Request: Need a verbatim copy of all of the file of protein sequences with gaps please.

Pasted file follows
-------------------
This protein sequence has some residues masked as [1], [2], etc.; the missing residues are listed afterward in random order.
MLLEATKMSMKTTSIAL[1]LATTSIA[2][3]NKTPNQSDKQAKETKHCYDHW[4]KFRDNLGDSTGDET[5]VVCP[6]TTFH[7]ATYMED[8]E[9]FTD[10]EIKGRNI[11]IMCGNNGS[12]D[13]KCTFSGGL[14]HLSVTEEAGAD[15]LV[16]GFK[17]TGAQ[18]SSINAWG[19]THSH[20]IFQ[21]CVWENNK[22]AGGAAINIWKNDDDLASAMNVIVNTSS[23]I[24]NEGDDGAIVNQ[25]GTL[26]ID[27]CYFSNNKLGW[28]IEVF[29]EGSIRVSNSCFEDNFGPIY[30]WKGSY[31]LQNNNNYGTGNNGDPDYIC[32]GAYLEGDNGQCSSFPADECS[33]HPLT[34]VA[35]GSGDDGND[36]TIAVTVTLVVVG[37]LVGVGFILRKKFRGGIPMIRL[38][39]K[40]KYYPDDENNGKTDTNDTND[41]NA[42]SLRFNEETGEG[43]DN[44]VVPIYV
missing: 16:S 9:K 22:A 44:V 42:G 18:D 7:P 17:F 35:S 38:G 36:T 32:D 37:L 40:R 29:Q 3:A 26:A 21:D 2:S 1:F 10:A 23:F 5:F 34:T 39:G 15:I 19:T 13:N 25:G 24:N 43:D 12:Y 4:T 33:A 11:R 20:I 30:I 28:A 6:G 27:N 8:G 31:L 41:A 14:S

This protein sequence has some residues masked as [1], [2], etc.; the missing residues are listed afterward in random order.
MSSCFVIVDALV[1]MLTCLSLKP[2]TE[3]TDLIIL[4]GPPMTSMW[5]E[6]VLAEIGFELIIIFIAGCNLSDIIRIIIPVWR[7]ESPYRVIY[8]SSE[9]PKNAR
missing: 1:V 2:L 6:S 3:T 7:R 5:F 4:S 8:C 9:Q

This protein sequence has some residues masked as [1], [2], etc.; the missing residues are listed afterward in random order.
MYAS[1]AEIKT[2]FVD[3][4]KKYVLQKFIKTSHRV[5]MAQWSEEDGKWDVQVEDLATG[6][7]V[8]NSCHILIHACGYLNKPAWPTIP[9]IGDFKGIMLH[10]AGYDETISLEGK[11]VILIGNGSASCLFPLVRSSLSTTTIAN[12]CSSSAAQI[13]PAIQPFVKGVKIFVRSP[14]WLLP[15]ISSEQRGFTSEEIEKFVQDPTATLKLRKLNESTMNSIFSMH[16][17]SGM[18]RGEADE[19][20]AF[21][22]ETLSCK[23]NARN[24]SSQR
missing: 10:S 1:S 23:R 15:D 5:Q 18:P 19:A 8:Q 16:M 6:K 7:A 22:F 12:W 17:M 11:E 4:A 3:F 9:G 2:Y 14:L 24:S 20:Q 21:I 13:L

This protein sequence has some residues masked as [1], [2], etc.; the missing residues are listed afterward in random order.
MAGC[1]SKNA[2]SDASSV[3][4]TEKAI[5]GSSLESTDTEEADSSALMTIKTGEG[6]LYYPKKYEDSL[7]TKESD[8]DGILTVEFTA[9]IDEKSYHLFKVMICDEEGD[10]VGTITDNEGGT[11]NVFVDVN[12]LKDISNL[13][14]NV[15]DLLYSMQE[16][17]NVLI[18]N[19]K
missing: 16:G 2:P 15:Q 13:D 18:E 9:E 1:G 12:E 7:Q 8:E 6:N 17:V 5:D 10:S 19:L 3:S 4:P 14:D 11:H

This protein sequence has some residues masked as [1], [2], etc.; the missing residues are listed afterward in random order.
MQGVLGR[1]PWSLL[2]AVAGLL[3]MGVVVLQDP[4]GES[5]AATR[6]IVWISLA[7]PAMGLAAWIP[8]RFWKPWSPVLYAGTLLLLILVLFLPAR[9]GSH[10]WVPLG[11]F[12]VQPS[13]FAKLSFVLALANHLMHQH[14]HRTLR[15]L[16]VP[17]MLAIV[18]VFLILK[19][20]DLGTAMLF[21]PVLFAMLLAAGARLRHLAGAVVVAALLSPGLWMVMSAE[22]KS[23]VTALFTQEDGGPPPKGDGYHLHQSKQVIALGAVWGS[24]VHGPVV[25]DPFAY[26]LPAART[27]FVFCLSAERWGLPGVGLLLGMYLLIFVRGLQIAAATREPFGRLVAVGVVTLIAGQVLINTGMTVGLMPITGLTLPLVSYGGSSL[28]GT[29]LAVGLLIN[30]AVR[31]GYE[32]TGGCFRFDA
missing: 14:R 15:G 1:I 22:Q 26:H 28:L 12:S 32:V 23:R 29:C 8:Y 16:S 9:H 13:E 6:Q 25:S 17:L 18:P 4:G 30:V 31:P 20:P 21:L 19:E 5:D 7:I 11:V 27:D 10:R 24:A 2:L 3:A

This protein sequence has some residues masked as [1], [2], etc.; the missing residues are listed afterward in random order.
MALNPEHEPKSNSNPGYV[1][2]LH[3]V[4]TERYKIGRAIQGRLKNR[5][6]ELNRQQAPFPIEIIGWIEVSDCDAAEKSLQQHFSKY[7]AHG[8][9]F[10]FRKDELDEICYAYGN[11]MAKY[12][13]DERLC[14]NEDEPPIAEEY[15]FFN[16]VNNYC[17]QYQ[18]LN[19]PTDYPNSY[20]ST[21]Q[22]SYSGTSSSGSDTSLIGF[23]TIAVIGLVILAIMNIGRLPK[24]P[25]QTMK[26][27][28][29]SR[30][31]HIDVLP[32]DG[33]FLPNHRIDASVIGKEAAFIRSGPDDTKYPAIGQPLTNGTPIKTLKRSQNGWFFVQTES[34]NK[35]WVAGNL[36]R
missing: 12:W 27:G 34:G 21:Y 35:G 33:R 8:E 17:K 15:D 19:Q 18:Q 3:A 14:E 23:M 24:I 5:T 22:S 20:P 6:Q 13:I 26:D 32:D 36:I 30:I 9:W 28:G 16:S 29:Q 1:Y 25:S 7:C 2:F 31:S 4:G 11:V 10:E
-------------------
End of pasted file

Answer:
This protein sequence has some residues masked as [1], [2], etc.; the missing residues are listed afterward in random order.
MLLEATKMSMKTTSIAL[1]LATTSIA[2][3]NKTPNQSDKQAKETKHCYDHW[4]KFRDNLGDSTGDET[5]VVCP[6]TTFH[7]ATYMED[8]E[9]FTD[10]EIKGRNI[11]IMCGNNGS[12]D[13]KCTFSGGL[14]HLSVTEEAGAD[15]LV[16]GFK[17]TGAQ[18]SSINAWG[19]THSH[20]IFQ[21]CVWENNK[22]AGGAAINIWKNDDDLASAMNVIVNTSS[23]I[24]NEGDDGAIVNQ[25]GTL[26]ID[27]CYFSNNKLGW[28]IEVF[29]EGSIRVSNSCFEDNFGPIY[30]WKGSY[31]LQNNNNYGTGNNGDPDYIC[32]GAYLEGDNGQCSSFPADECS[33]HPLT[34]VA[35]GSGDDGND[36]TIAVTVTLVVVG[37]LVGVGFILRKKFRGGIPMIRL[38][39]K[40]KYYPDDENNGKTDTNDTND[41]NA[42]SLRFNEETGEG[43]DN[44]VVPIYV
missing: 16:S 9:K 22:A 44:V 42:G 18:D 7:P 17:F 35:S 38:G 36:T 32:D 37:L 40:R 29:Q 3:A 26:A 21:D 2:S 1:F 10:A 23:F 5:F 34:T 39:G 15:I 19:T 13:N 25:G 24:N 43:D 12:Y 4:T 33:A 11:R 20:I 30:I 28:A 6:G 27:N 8:G 31:L 41:A 14:S

This protein sequence has some residues masked as [1], [2], etc.; the missing residues are listed afterward in random order.
MSSCFVIVDALV[1]MLTCLSLKP[2]TE[3]TDLIIL[4]GPPMTSMW[5]E[6]VLAEIGFELIIIFIAGCNLSDIIRIIIPVWR[7]ESPYRVIY[8]SSE[9]PKNAR
missing: 1:V 2:L 6:S 3:T 7:R 5:F 4:S 8:C 9:Q

This protein sequence has some residues masked as [1], [2], etc.; the missing residues are listed afterward in random order.
MYAS[1]AEIKT[2]FVD[3][4]KKYVLQKFIKTSHRV[5]MAQWSEEDGKWDVQVEDLATG[6][7]V[8]NSCHILIHACGYLNKPAWPTIP[9]IGDFKGIMLH[10]AGYDETISLEGK[11]VILIGNGSASCLFPLVRSSLSTTTIAN[12]CSSSAAQI[13]PAIQPFVKGVKIFVRSP[14]WLLP[15]ISSEQRGFTSEEIEKFVQDPTATLKLRKLNESTMNSIFSMH[16][17]SGM[18]RGEADE[19][20]AF[21][22]ETLSCK[23]NARN[24]SSQR
missing: 10:S 1:S 23:R 15:D 5:Q 18:P 19:A 8:Q 16:M 6:K 7:A 22:F 12:W 17:M 11:E 4:A 3:F 9:G 2:Y 14:L 24:S 20:Q 21:I 13:L

This protein sequence has some residues masked as [1], [2], etc.; the missing residues are listed afterward in random order.
MAGC[1]SKNA[2]SDASSV[3][4]TEKAI[5]GSSLESTDTEEADSSALMTIKTGEG[6]LYYPKKYEDSL[7]TKESD[8]DGILTVEFTA[9]IDEKSYHLFKVMICDEEGD[10]VGTITDNEGGT[11]NVFVDVN[12]LKDISNL[13][14]NV[15]DLLYSMQE[16][17]NVLI[18]N[19]K
missing: 16:G 2:P 15:Q 13:D 18:E 9:E 1:G 12:E 7:Q 8:E 6:N 17:V 5:D 10:S 19:L 3:S 4:P 14:D 11:H

This protein sequence has some residues masked as [1], [2], etc.; the missing residues are listed afterward in random order.
MQGVLGR[1]PWSLL[2]AVAGLL[3]MGVVVLQDP[4]GES[5]AATR[6]IVWISLA[7]PAMGLAAWIP[8]RFWKPWSPVLYAGTLLLLILVLFLPAR[9]GSH[10]WVPLG[11]F[12]VQPS[13]FAKLSFVLALANHLMHQH[14]HRTLR[15]L[16]VP[17]MLAIV[18]VFLILK[19][20]DLGTAMLF[21]PVLFAMLLAAGARLRHLAGAVVVAALLSPGLWMVMSAE[22]KS[23]VTALFTQEDGGPPPKGDGYHLHQSKQVIALGAVWGS[24]VHGPVV[25]DPFAY[26]LPAART[27]FVFCLSAERWGLPGVGLLLGMYLLIFVRGLQIAAATREPFGRLVAVGVVTLIAGQVLINTGMTVGLMPITGLTLPLVSYGGSSL[28]GT[29]LAVGLLIN[30]AVR[31]GYE[32]TGGCFRFDA
missing: 14:R 15:G 1:I 22:Q 26:H 28:L 12:S 32:V 23:R 29:C 8:Y 16:S 9:H 13:E 6:Q 25:S 17:L 18:P 4:G 30:V 31:P 20:P 21:L 19:E 5:D 7:I 11:V 27:D 10:R 24:A 2:L 3:A

This protein sequence has some residues masked as [1], [2], etc.; the missing residues are listed afterward in random order.
MALNPEHEPKSNSNPGYV[1][2]LH[3]V[4]TERYKIGRAIQGRLKNR[5][6]ELNRQQAPFPIEIIGWIEVSDCDAAEKSLQQHFSKY[7]AHG[8][9]F[10]FRKDELDEICYAYGN[11]MAKY[12][13]DERLC[14]NEDEPPIAEEY[15]FFN[16]VNNYC[17]QYQ[18]LN[19]PTDYPNSY[20]ST[21]Q[22]SYSGTSSSGSDTSLIGF[23]TIAVIGLVILAIMNIGRLPK[24]P[25]QTMK[26][27][28][29]SR[30][31]HIDVLP[32]DG[33]FLPNHRIDASVIGKEAAFIRSGPDDTKYPAIGQPLTNGTPIKTLKRSQNGWFFVQTES[34]NK[35]WVAGNL[36]R
missing: 12:W 27:G 34:G 21:Y 35:G 33:R 8:E 17:K 15:D 19:Q 18:Q 3:A 14:E 23:M 24:I 5:T 22:S 20:P 6:Q 13:I 26:D 32:D 36:I 30:I 9:W 28:G 16:S 29:Q 1:Y 25:S 7:C 2:F 31:S 4:G 11:V 10:E